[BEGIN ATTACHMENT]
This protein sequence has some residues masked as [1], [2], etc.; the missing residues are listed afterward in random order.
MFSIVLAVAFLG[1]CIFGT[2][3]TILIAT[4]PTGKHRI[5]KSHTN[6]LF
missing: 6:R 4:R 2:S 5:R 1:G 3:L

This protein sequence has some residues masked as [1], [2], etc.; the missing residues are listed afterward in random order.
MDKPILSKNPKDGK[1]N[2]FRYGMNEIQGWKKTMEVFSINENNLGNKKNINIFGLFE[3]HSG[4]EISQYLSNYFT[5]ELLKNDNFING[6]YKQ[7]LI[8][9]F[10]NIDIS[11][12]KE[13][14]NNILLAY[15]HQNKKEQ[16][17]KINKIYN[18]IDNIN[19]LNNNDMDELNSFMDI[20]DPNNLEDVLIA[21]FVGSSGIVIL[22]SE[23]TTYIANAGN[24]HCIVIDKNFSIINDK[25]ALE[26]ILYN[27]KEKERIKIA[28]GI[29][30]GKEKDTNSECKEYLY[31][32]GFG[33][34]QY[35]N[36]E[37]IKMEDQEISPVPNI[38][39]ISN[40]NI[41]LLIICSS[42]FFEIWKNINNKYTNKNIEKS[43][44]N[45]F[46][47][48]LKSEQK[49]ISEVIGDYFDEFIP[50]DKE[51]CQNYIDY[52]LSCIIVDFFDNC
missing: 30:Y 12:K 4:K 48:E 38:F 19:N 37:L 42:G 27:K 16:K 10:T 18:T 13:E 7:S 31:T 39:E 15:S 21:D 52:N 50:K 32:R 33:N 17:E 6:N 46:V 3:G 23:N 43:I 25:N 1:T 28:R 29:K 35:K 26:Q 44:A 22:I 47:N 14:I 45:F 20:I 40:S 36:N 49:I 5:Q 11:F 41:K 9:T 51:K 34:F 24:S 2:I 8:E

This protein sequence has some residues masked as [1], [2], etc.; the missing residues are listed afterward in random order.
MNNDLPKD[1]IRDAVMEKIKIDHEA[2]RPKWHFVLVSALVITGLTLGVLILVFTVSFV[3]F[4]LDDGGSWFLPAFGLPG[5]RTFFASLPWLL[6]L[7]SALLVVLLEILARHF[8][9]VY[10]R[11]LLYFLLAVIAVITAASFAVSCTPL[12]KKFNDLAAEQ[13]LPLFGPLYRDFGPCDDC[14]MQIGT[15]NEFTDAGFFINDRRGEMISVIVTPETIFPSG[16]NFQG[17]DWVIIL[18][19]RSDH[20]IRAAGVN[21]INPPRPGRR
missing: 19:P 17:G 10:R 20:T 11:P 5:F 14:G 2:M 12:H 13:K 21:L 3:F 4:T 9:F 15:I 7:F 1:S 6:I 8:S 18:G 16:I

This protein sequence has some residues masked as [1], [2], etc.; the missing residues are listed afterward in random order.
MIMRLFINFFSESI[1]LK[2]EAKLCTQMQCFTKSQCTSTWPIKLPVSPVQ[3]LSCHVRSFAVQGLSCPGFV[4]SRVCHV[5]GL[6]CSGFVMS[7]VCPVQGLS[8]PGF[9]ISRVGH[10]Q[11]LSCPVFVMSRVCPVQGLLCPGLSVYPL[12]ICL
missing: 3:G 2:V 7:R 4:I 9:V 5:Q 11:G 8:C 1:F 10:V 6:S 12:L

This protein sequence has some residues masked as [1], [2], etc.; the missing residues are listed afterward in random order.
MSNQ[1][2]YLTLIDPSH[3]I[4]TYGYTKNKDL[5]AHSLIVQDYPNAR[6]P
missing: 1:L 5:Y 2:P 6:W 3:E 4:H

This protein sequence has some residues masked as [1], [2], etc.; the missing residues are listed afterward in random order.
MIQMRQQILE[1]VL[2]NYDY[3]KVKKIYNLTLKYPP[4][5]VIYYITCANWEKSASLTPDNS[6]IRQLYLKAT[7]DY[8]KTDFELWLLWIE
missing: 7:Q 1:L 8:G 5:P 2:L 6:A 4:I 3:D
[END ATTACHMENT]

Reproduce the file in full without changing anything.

This protein sequence has some residues masked as [1], [2], etc.; the missing residues are listed afterward in random order.
MFSIVLAVAFLG[1]CIFGT[2][3]TILIAT[4]PTGKHRI[5]KSHTN[6]LF
missing: 6:R 4:R 2:S 5:R 1:G 3:L

This protein sequence has some residues masked as [1], [2], etc.; the missing residues are listed afterward in random order.
MDKPILSKNPKDGK[1]N[2]FRYGMNEIQGWKKTMEVFSINENNLGNKKNINIFGLFE[3]HSG[4]EISQYLSNYFT[5]ELLKNDNFING[6]YKQ[7]LI[8][9]F[10]NIDIS[11][12]KE[13][14]NNILLAY[15]HQNKKEQ[16][17]KINKIYN[18]IDNIN[19]LNNNDMDELNSFMDI[20]DPNNLEDVLIA[21]FVGSSGIVIL[22]SE[23]TTYIANAGN[24]HCIVIDKNFSIINDK[25]ALE[26]ILYN[27]KEKERIKIA[28]GI[29][30]GKEKDTNSECKEYLY[31][32]GFG[33][34]QY[35]N[36]E[37]IKMEDQEISPVPNI[38][39]ISN[40]NI[41]LLIICSS[42]FFEIWKNINNKYTNKNIEKS[43][44]N[45]F[46][47][48]LKSEQK[49]ISEVIGDYFDEFIP[50]DKE[51]CQNYIDY[52]LSCIIVDFFDNC
missing: 30:Y 12:K 4:K 48:E 38:F 19:N 37:L 42:G 27:K 16:K 10:T 18:T 13:E 7:S 31:T 39:E 15:S 21:D 52:N 50:K 32:R 33:N 17:E 6:N 46:V 3:G 23:N 43:I 25:N 1:T 28:R 29:K 35:K 26:Q 44:A 22:I 47:N 14:I 45:F 20:I 40:S 36:N 49:I 5:Q 11:F 41:K 9:T 51:K 34:F 24:S 2:I 8:E

This protein sequence has some residues masked as [1], [2], etc.; the missing residues are listed afterward in random order.
MNNDLPKD[1]IRDAVMEKIKIDHEA[2]RPKWHFVLVSALVITGLTLGVLILVFTVSFV[3]F[4]LDDGGSWFLPAFGLPG[5]RTFFASLPWLL[6]L[7]SALLVVLLEILARHF[8][9]VY[10]R[11]LLYFLLAVIAVITAASFAVSCTPL[12]KKFNDLAAEQ[13]LPLFGPLYRDFGPCDDC[14]MQIGT[15]NEFTDAGFFINDRRGEMISVIVTPETIFPSG[16]NFQG[17]DWVIIL[18][19]RSDH[20]IRAAGVN[21]INPPRPGRR
missing: 19:P 17:G 10:R 20:T 11:P 5:F 14:G 2:M 12:H 13:K 21:L 3:F 4:T 9:F 15:I 7:F 1:S 6:I 8:S 18:G 16:I

This protein sequence has some residues masked as [1], [2], etc.; the missing residues are listed afterward in random order.
MIMRLFINFFSESI[1]LK[2]EAKLCTQMQCFTKSQCTSTWPIKLPVSPVQ[3]LSCHVRSFAVQGLSCPGFV[4]SRVCHV[5]GL[6]CSGFVMS[7]VCPVQGLS[8]PGF[9]ISRVGH[10]Q[11]LSCPVFVMSRVCPVQGLLCPGLSVYPL[12]ICL
missing: 3:G 2:V 7:R 4:I 9:V 5:Q 11:G 8:C 1:F 10:V 6:S 12:L

This protein sequence has some residues masked as [1], [2], etc.; the missing residues are listed afterward in random order.
MSNQ[1][2]YLTLIDPSH[3]I[4]TYGYTKNKDL[5]AHSLIVQDYPNAR[6]P
missing: 1:L 5:Y 2:P 6:W 3:E 4:H

This protein sequence has some residues masked as [1], [2], etc.; the missing residues are listed afterward in random order.
MIQMRQQILE[1]VL[2]NYDY[3]KVKKIYNLTLKYPP[4][5]VIYYITCANWEKSASLTPDNS[6]IRQLYLKAT[7]DY[8]KTDFELWLLWIE
missing: 7:Q 1:L 8:G 5:P 2:L 6:A 4:I 3:D